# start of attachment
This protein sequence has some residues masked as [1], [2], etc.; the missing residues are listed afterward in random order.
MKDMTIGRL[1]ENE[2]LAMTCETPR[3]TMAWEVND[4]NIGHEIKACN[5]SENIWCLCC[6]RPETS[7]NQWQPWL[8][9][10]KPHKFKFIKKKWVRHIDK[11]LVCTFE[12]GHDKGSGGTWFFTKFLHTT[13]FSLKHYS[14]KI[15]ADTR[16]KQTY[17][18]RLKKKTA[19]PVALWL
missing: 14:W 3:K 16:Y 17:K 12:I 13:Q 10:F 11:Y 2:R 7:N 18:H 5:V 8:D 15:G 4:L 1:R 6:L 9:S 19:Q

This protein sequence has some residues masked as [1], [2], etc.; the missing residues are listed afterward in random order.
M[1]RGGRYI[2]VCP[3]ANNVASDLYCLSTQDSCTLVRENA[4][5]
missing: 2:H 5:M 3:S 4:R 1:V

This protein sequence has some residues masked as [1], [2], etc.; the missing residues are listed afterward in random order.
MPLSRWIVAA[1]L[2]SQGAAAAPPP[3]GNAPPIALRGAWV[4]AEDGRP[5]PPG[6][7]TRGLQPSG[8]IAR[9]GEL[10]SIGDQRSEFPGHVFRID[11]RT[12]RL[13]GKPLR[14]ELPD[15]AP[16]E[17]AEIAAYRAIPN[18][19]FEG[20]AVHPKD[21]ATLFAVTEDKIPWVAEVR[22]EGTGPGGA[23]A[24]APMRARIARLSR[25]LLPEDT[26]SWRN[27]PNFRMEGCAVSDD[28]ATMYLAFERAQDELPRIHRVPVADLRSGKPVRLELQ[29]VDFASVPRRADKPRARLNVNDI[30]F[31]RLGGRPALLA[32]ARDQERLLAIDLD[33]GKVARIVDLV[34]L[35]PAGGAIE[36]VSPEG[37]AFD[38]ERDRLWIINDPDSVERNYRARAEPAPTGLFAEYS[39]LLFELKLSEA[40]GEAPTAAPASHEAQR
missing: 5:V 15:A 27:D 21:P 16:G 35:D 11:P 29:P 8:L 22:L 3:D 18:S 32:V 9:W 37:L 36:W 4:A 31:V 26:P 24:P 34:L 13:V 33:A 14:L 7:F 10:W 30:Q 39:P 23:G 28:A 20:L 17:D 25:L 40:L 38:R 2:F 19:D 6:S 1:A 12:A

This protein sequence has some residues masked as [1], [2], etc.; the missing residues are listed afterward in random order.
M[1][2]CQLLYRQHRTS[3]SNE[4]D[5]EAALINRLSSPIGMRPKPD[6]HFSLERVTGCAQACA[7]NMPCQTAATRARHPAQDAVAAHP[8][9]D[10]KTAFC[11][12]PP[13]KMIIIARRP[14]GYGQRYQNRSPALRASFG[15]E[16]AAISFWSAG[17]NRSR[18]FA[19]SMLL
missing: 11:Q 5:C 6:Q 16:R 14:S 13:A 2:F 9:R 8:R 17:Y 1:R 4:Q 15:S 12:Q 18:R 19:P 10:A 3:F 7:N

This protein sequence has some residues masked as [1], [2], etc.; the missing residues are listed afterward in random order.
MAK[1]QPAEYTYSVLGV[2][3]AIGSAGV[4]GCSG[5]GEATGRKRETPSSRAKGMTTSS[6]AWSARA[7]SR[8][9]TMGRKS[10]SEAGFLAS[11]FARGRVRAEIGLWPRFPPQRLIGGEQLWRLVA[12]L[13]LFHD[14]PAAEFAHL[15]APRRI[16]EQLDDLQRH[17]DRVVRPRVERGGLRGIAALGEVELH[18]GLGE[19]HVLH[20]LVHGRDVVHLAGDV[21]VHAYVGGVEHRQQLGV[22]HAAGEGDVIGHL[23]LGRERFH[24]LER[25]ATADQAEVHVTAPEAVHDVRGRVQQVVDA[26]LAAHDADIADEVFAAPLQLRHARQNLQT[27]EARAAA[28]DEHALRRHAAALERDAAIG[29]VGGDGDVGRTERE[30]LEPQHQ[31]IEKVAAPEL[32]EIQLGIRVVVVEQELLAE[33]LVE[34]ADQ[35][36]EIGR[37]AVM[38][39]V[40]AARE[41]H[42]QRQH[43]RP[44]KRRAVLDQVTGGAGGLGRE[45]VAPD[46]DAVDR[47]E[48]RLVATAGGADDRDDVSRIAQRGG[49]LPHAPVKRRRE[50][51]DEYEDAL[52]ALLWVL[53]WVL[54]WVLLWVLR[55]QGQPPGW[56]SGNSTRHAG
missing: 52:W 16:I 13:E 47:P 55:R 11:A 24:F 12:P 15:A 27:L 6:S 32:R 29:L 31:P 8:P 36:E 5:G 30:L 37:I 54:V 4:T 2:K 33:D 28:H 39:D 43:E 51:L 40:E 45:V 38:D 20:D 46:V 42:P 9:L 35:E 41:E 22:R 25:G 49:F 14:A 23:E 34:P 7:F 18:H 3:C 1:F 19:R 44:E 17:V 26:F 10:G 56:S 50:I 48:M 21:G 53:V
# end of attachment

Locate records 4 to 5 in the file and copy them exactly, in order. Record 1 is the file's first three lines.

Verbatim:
This protein sequence has some residues masked as [1], [2], etc.; the missing residues are listed afterward in random order.
M[1][2]CQLLYRQHRTS[3]SNE[4]D[5]EAALINRLSSPIGMRPKPD[6]HFSLERVTGCAQACA[7]NMPCQTAATRARHPAQDAVAAHP[8][9]D[10]KTAFC[11][12]PP[13]KMIIIARRP[14]GYGQRYQNRSPALRASFG[15]E[16]AAISFWSAG[17]NRSR[18]FA[19]SMLL
missing: 11:Q 5:C 6:Q 16:R 14:S 13:A 2:F 9:R 8:R 17:Y 1:R 4:Q 15:S 12:Q 18:R 19:P 10:A 3:F 7:N

This protein sequence has some residues masked as [1], [2], etc.; the missing residues are listed afterward in random order.
MAK[1]QPAEYTYSVLGV[2][3]AIGSAGV[4]GCSG[5]GEATGRKRETPSSRAKGMTTSS[6]AWSARA[7]SR[8][9]TMGRKS[10]SEAGFLAS[11]FARGRVRAEIGLWPRFPPQRLIGGEQLWRLVA[12]L[13]LFHD[14]PAAEFAHL[15]APRRI[16]EQLDDLQRH[17]DRVVRPRVERGGLRGIAALGEVELH[18]GLGE[19]HVLH[20]LVHGRDVVHLAGDV[21]VHAYVGGVEHRQQLGV[22]HAAGEGDVIGHL[23]LGRERFH[24]LER[25]ATADQAEVHVTAPEAVHDVRGRVQQVVDA[26]LAAHDADIADEVFAAPLQLRHARQNLQT[27]EARAAA[28]DEHALRRHAAALERDAAIG[29]VGGDGDVGRTERE[30]LEPQHQ[31]IEKVAAPEL[32]EIQLGIRVVVVEQELLAE[33]LVE[34]ADQ[35][36]EIGR[37]AVM[38][39]V[40]AARE[41]H[42]QRQH[43]RP[44]KRRAVLDQVTGGAGGLGRE[45]VAPD[46]DAVDR[47]E[48]RLVATAGGADDRDDVSRIAQRGG[49]LPHAPVKRRRE[50][51]DEYEDAL[52]ALLWVL[53]WVL[54]WVLLWVLR[55]QGQPPGW[56]SGNSTRHAG
missing: 52:W 16:I 13:E 47:P 55:R 11:A 24:F 12:P 15:A 27:L 6:S 32:R 29:L 31:P 8:P 36:E 5:G 30:L 37:I 54:V 4:T 2:K 33:D 28:H 39:D 43:E 51:L 40:E 45:V 38:D 20:D 46:V 42:P 9:L 35:E 41:E 22:R 25:G 49:F 14:A 23:E 34:P 7:F 18:H 3:C 1:F 19:R 44:E 17:V 26:F 10:G 56:S 50:I 48:M 21:G 53:V